We also got a fun cameo from Tiger Hattori, who after KENTA had set-up a ref bump and called out GOD to provide the assist, came to YOSHI’s rescue and threw out the Bullet Club wankers. I’m not sure what’s worse, KENTA deciding he needed GOD’s help to beat YOSHI, or YOSHI being saved by a retiring ref. Neither looks good (although KENTA at least went on to win clean).
The problem is that YOSHI-HASHI has all the charisma of a tin of dog food, and a large number of the fans were struggling to find a solitary shit to give about him. He blusters around the ring, trying his best, but ultimately failing. There’s nothing there, and nothing KENTA did could make up for that. Although I will always pop for him slapping the shit out of people.
It added up to a match that wasn’t awful but was fucking boring and, honestly, I’d have preferred it to be awful. Most matches turn me into an active watcher, living and dying on every move and swing of momentum, but for this, I was very much passive. As I write, it literally just happened, so you’d think I’d remember most of it wouldn’t you? Nope, it’s drifting away already, never to be thought of again.
Verdict: Two And A Quarter Stars
Los Ingobernables de Japon (EVIL and SANADA) defeated Kazuchika Okada and Kota Ibushi
We finish things up with an all-star tag match as the potential Wrestle Kingdom main event faced off with the men who are looking to replace them.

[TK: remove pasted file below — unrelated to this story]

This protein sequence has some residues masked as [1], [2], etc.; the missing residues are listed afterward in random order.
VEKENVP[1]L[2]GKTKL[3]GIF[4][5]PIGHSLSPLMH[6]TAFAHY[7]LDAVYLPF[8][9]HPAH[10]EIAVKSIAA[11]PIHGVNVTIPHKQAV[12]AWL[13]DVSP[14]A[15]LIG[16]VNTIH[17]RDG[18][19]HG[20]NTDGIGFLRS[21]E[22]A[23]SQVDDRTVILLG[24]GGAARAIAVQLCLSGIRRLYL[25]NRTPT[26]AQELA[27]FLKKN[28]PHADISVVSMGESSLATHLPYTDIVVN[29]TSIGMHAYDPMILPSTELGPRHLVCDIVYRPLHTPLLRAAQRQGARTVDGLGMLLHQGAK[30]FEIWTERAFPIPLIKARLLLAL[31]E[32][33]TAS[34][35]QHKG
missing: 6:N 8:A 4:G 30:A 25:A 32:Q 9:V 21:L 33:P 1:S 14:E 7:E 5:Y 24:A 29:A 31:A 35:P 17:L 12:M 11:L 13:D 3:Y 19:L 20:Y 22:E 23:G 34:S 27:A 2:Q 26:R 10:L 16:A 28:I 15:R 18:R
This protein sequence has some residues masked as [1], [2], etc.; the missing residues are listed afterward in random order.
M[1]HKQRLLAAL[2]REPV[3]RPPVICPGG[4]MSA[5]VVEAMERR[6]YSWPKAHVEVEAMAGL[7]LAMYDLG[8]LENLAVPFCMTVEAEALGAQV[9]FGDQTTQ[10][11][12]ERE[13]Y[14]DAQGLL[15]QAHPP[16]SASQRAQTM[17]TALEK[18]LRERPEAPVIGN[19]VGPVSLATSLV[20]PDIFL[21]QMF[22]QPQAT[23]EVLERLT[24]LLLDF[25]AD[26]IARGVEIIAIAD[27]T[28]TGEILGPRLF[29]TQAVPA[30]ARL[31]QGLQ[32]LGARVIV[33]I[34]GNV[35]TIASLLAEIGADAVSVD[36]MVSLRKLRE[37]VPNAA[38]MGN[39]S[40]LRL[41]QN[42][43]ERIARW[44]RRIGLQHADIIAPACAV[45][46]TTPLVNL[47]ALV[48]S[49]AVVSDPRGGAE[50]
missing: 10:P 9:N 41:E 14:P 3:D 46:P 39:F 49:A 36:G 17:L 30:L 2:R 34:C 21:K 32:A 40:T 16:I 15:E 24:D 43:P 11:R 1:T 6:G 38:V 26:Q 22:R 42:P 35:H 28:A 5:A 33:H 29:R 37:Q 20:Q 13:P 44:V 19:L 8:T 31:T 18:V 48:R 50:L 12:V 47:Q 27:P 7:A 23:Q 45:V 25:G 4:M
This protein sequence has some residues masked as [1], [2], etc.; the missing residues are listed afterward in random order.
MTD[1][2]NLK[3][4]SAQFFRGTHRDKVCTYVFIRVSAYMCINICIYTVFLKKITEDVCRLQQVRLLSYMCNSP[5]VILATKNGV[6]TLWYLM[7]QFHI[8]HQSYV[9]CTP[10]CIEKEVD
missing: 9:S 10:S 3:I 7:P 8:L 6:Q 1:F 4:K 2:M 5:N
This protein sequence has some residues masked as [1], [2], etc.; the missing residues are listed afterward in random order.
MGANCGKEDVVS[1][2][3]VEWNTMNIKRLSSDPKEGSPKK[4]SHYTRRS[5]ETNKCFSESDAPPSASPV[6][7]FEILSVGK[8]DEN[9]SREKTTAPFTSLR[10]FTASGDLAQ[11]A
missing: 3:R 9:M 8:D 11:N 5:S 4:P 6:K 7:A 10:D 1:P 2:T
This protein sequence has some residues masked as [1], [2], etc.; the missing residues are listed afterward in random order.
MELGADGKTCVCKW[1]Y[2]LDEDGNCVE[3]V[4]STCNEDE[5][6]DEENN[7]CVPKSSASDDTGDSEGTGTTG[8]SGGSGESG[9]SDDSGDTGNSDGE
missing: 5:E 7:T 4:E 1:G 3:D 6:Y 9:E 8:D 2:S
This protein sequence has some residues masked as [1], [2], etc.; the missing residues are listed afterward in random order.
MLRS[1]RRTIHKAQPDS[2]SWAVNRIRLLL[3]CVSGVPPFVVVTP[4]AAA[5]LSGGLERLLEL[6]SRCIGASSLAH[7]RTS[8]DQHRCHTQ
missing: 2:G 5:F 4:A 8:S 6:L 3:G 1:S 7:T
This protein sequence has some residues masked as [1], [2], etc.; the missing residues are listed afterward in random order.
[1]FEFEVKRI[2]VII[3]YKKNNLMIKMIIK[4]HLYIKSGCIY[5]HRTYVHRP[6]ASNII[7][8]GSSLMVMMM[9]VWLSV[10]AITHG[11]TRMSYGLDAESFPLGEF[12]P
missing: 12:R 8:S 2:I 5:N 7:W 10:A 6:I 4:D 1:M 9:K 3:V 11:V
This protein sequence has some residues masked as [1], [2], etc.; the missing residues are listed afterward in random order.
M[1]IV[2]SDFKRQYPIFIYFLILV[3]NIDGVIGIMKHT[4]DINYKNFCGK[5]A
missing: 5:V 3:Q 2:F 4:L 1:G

It can’t be overestimated how popular these four were. Okada, in particular, was a God to the American fans, as you’ve got to assume that he’s key to getting a lot of them into New Japan. Not that SANADA was that far behind him, it’s funny how the Twitter slating of him is yet to pass over into the real world.
The match itself was what you’d expect, a fun tag that previewed those two matches without anyone going all out. We got some lovely smooth wrestling from SANADA and Okada before EVIL and Kota stiffed it out, giving us a nice idea of how those future encounters will vary. We then finished up with a frantic few minutes that had parts of the crowd on their feet.
What was intriguing, was seeing who was going to take the fall. It had to be one of Okada or Kota (you don’t want to pin the challengers on the way in), but which one? Well, with the benefit of hindsight, the answer was obvious. The champ ain’t taking a fall in Hammerstein, and EVIL hit EVIL on Kota (who took it on his head because Ibushi) to pin him clean in the centre of the ring and give the momentum to LIJ as they head to King Of Pro Wrestling.
Verdict: Three And A Half Stars
That was a perfectly fine Korakuen-style New Japan show. Anyone expecting more than that will be disappointed, and the title match sucked, but it was a small building, and they got a crowd that they could have easily lost with the delay back onside. It was alright, but if you’re short for time on a week where wrestling is a bit busy, you can happily give it a miss.